MatSE has thirty-one tenure-line academic faculty members involved in all aspects of materials research. Our faculty frequently collaborate with investigators in other departments, other Penn State colleges, and other institutions as they seek scientific advances in research that will change the world.
Characterization may involve testing the physical properties of a material, or analysis of the materials' interior structure. Often advanced microscopy or elemental analysis are used to magnify or visualize internal structure and gain an understanding of the distribution and interaction of elements within the specimen.
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The study of biomaterials draws upon many scientific disciplines including but not limited to chemistry, biology, physics, and medicine to integrate the physical properties of materials with living structures. Research in biomaterials has led to advanced joint replacements, improved heart valves, dental implants, artificial tissues, dynamic prosthetics, diagnostic tools, and drug delivery devices to name just a few examples.
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Ceramics have been used by humans for more than 30,000 years with new discoveries and uses found every day. This broad and dynamic material can be classified as traditional: clay products, silicate glass, and cement, or as advanced referring to ceramics consisting of carbides (SiC), pure oxides (Al2O3), nitrides (Si3N4), non-silicate glasses and many others. Ceramics may also be used in association with metals or polymers to create compounds and composite materials.
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Chemists and materials scientists study substances at the atomic and molecular levels and the ways in which substances react with each other. Understanding materials at the chemical level is essential to developing new and improved materials applications and to test the quality of engineered uses.
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The term "composites" in reference to materials science refers to engineered materials where two or more primary materials are in some way combined to make use of properties of each. These advanced materials are often developed to make materials that are lighter, stronger, more or less flexible, more or less dense than the individual components taken on their own.
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Imagine inventing the materials of tomorrow at the atomic level, or testing and analyzing the properties of materials that don't yet exist. Computational materials science is one of the most rapidly developing and exciting fields in materials science, made possible by the revolutionary advances that have been made in computer processing speed and memory capacity. This emerging field has far reaching implications and the potential to revolutionize virtually every aspect of materials science and engineering.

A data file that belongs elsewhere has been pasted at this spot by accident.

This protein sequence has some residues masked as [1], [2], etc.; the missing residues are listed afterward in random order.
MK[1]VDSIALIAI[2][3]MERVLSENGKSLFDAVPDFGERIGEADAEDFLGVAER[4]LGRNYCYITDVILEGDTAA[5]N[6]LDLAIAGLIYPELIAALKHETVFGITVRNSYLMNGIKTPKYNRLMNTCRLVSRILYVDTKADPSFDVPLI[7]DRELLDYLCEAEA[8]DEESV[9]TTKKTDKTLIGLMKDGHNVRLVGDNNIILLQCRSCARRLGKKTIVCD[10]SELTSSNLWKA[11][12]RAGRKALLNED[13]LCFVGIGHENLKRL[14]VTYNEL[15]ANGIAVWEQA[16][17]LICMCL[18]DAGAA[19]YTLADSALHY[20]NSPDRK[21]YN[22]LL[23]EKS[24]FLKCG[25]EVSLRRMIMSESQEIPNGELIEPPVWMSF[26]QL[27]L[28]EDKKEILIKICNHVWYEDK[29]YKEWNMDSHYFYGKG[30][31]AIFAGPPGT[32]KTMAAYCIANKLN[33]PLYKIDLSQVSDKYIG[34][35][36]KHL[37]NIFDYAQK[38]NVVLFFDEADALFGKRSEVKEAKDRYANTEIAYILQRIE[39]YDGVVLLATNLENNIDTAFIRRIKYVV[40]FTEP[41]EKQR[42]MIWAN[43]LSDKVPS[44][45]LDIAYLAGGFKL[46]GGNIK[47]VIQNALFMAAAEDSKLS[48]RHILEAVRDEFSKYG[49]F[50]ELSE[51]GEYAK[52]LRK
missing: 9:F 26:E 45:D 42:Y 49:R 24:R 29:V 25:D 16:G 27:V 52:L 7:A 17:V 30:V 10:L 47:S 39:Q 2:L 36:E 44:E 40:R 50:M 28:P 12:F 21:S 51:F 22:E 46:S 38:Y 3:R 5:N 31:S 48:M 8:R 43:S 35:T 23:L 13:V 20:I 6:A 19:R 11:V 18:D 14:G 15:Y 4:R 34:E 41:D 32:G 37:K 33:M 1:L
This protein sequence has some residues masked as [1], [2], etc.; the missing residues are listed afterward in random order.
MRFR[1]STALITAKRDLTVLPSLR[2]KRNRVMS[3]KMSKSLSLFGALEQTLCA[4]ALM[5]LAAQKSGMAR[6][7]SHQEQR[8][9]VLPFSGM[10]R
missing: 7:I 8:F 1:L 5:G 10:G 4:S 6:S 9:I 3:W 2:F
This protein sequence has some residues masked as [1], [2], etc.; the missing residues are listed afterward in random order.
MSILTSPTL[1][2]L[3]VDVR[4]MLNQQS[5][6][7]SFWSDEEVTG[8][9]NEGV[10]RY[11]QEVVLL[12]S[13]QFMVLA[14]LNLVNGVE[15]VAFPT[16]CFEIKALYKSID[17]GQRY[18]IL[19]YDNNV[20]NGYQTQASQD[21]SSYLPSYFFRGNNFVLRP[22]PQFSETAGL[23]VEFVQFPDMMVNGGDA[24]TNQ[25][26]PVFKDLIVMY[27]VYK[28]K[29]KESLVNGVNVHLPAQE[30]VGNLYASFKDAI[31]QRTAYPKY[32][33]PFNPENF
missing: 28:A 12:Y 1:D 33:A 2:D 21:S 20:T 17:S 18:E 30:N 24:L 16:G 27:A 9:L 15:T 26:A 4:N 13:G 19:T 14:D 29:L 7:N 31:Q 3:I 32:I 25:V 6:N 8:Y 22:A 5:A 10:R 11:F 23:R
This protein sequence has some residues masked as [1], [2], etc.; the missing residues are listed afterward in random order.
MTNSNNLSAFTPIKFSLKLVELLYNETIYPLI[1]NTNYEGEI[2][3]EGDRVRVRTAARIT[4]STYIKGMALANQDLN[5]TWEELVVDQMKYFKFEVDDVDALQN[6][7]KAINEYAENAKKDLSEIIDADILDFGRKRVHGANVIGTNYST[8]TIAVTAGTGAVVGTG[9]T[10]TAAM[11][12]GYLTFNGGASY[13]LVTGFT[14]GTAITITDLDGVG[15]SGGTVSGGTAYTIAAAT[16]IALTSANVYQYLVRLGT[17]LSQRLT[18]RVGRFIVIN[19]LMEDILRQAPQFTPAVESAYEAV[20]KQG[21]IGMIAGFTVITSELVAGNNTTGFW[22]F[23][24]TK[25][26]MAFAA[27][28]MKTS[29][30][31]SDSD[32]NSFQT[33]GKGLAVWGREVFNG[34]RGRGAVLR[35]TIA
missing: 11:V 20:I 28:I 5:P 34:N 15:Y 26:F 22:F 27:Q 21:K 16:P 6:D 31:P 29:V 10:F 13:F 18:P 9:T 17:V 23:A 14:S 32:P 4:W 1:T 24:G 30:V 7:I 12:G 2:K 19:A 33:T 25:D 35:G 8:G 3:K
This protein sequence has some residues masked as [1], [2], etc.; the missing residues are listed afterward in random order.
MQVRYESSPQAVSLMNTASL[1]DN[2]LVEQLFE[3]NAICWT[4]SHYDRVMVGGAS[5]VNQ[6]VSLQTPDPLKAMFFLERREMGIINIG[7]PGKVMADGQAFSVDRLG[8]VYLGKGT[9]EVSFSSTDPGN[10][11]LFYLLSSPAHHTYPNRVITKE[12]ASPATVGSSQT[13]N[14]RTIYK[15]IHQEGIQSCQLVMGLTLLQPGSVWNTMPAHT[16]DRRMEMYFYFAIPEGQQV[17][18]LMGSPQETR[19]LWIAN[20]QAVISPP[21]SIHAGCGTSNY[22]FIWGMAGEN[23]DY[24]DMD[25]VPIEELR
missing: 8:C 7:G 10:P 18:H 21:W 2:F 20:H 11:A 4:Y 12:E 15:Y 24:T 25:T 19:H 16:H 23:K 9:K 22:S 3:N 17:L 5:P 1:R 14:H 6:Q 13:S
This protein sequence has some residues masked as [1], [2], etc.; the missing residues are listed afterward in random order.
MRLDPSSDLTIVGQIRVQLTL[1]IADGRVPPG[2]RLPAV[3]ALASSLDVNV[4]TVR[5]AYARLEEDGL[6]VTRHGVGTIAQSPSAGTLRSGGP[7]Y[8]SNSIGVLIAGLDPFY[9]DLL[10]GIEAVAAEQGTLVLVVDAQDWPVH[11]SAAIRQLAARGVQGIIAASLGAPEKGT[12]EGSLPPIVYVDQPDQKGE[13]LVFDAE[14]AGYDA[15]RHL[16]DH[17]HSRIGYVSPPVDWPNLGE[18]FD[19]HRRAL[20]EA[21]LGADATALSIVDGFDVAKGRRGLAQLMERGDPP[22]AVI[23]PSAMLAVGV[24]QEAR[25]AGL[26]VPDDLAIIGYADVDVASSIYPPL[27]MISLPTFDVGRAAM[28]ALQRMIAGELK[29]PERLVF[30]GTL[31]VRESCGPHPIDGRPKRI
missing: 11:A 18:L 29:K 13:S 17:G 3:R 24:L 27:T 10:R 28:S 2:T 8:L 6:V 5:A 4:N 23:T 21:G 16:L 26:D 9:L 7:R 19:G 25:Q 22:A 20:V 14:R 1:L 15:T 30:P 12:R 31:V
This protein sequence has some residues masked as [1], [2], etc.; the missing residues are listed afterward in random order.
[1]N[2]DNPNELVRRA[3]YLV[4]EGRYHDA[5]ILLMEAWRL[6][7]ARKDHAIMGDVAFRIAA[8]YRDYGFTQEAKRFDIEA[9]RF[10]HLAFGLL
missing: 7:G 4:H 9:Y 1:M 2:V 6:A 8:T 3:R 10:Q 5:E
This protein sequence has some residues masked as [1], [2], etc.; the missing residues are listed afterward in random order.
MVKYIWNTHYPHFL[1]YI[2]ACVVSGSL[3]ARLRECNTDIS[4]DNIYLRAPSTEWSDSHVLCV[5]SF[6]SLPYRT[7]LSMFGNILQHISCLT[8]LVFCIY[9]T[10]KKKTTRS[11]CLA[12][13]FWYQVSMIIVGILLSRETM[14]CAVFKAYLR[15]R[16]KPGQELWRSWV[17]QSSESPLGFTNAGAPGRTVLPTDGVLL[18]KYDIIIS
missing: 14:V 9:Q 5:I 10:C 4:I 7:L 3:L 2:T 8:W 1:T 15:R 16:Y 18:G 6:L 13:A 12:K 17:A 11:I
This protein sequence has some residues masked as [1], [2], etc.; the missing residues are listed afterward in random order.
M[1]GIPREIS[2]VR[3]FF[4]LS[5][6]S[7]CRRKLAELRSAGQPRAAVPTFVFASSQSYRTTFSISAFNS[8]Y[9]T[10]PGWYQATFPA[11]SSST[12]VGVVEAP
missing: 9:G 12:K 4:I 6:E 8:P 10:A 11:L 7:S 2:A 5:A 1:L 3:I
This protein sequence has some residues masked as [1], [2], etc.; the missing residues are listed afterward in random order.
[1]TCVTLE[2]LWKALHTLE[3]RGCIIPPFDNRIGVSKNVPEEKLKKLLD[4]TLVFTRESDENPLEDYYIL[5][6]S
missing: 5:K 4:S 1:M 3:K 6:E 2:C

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Many of the technological advances, renewable energy sources, and other "green" technologies we look forward to will hinge upon on advances in battery technology. The study of electrochemistry in the framework of materials science is essential to the innovations required to produce powerful fuel cell, battery, and power generation capabilities.
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Materials research is revolutionizing nearly every aspect of the energy sector. Composites and super alloys are leading to lighter, stronger wind turbines and improved vehicle fuel efficiency. Ceramic and glass research is producing efficient and dynamic "smart" building materials. Nanomaterials are being explored for their application in advanced solar technologies. Electrochemistry research is advancing battery technology and fuel cell development - critical components of a renewable energy future; while advanced polymeric materials are being employed for oil extraction and oil spill recovery.
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Ferroelectric materials possess a spontaneous electric polarization that can be reoriented between crystallographically – defined states by the application of an external electric field. There are some 250+ materials that possess ferroelectric properties. All ferroelectric materials are pyroelectric, which means they are also inherently piezoelectric as well. Thus, it is possible to change the magnitude or the direction of the spontaneous polarization as a function of temperature, pressure, or applied electric fields.